This is a repost from 12/20/2016
For years I struggled with depression and grief - and Christmas seemed like punishment. When I would muster up the energy, to haul out the decorations, a sense of dread came over me, as I started going through the decorations. They were like photographs in a Christmas album to me. I could remember vividly, the time, the place and the person, associated with that ornament. Instead of joyous memories, I was felt pain.
2. No energy or lack of mobility
Depression will sap your energy - while everyone in the family is going out to parties and shopping. Many are limited physically and that can be depressing. You may need a walk or wheelchair to go places, and you feel as if you are a burden, to your family.
3. Living Alone
We may be divorced, or recently lost a spouse or partner - we find ourselves alone. Our children, if we have any, might live far away, or worse - they are busy in their own lives and rarely visit. Lack of human companionship on a regular basis is not healthy. You can be a introvert, and still have some contact with people.
4. Living in nursing homes
Many miss the way, their life used to be. They miss their homes. They miss doing things their way and having more control, even though they may not have the physical means like they used to.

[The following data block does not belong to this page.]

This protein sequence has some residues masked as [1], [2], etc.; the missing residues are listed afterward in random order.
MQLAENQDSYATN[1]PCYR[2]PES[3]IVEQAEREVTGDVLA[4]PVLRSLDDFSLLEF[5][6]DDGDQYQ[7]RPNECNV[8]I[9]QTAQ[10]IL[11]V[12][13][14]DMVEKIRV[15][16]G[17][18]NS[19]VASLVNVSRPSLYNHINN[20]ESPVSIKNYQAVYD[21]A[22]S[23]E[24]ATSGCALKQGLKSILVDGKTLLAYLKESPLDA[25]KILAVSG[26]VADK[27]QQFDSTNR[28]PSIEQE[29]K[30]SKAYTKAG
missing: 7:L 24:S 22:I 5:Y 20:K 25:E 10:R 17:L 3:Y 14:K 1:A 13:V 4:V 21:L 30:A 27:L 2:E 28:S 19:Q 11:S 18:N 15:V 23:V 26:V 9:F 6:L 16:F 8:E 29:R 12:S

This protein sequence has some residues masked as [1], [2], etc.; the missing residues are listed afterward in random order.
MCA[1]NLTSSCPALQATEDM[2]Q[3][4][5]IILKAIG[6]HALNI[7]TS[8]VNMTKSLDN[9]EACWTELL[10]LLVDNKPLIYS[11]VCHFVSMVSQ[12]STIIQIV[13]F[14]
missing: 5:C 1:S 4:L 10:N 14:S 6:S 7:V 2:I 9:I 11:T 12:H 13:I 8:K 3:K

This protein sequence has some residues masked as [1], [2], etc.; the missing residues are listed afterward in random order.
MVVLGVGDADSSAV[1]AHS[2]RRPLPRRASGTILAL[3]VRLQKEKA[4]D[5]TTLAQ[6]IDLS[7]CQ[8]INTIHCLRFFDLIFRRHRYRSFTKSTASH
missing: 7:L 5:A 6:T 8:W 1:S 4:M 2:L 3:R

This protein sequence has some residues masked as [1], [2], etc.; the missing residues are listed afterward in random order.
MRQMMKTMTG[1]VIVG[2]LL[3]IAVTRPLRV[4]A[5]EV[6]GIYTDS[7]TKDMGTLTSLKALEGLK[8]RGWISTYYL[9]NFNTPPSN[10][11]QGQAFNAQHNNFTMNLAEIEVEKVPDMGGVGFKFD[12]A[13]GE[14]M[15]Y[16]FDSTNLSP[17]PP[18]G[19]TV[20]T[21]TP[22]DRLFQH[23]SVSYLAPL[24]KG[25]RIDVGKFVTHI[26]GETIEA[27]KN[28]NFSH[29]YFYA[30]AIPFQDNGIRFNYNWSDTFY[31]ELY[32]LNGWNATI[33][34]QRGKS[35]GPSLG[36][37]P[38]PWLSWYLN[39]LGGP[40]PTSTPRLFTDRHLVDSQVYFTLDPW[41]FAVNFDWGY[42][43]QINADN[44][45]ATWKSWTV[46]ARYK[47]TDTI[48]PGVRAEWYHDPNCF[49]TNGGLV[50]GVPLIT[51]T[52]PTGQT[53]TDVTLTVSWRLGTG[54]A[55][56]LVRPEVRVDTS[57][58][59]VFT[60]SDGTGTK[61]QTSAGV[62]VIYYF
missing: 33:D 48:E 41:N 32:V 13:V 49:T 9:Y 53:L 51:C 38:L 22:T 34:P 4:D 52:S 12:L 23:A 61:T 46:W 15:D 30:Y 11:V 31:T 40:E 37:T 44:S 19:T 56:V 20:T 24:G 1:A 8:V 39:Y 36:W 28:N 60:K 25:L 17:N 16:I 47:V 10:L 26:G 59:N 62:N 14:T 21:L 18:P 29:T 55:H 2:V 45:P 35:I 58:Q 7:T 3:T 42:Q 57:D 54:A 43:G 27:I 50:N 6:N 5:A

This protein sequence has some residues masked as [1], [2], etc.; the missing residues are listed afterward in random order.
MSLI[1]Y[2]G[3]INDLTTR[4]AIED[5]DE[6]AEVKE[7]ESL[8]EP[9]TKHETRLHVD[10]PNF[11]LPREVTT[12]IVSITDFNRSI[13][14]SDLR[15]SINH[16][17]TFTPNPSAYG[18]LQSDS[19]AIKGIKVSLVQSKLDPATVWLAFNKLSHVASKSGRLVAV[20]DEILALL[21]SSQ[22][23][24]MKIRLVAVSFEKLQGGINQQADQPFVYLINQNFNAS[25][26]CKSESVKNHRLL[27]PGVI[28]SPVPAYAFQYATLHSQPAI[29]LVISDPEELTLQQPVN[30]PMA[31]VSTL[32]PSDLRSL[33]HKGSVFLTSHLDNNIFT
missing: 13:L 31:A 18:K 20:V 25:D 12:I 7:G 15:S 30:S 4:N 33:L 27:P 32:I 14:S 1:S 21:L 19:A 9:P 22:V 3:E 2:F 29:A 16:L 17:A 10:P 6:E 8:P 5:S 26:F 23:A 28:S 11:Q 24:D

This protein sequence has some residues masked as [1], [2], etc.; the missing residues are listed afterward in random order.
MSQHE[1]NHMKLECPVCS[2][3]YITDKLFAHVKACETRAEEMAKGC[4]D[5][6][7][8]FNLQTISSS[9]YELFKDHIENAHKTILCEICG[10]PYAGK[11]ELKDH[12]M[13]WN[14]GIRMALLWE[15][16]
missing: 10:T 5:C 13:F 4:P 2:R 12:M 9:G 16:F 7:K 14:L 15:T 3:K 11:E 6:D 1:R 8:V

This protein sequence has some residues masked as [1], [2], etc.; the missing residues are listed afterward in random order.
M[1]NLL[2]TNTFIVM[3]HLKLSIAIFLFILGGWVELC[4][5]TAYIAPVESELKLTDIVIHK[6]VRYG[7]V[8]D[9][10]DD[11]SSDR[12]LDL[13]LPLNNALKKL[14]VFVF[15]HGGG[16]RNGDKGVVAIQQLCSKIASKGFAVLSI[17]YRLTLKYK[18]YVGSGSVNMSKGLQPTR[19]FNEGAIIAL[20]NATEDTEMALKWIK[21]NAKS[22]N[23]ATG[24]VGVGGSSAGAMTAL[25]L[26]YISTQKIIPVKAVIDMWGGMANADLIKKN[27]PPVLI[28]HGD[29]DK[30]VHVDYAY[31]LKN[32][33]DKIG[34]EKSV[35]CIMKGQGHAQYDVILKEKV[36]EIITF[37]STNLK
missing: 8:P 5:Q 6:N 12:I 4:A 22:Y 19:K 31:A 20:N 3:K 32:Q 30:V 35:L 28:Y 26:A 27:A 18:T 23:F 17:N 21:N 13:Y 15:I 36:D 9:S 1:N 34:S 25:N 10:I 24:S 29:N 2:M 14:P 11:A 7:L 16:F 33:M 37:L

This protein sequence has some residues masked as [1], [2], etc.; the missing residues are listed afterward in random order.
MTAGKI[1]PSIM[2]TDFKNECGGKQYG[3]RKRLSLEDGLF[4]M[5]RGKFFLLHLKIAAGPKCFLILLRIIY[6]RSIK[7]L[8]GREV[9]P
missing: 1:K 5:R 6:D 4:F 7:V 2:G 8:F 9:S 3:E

5. Financial stress
With limited, fixed incomes, many baby boomers and seniors are struggling, especially at Christmas. They may feel like they need to keep up - or they feel embarrassed when it is time to unwrap the gifts. Perhaps they remember a time, when money was not an issue. Now they feel like they have failed.
All of the above, leads to depression - and if the depression has lasted longer than a few months, professional help would be necessary. There is a normal amount of sadness and depression, during the long, dark months of winter, that hopefully will naturally lift when spring comes.
As with all of us, old and young - the magic of Christmas has nothing to do with presents - but with presence.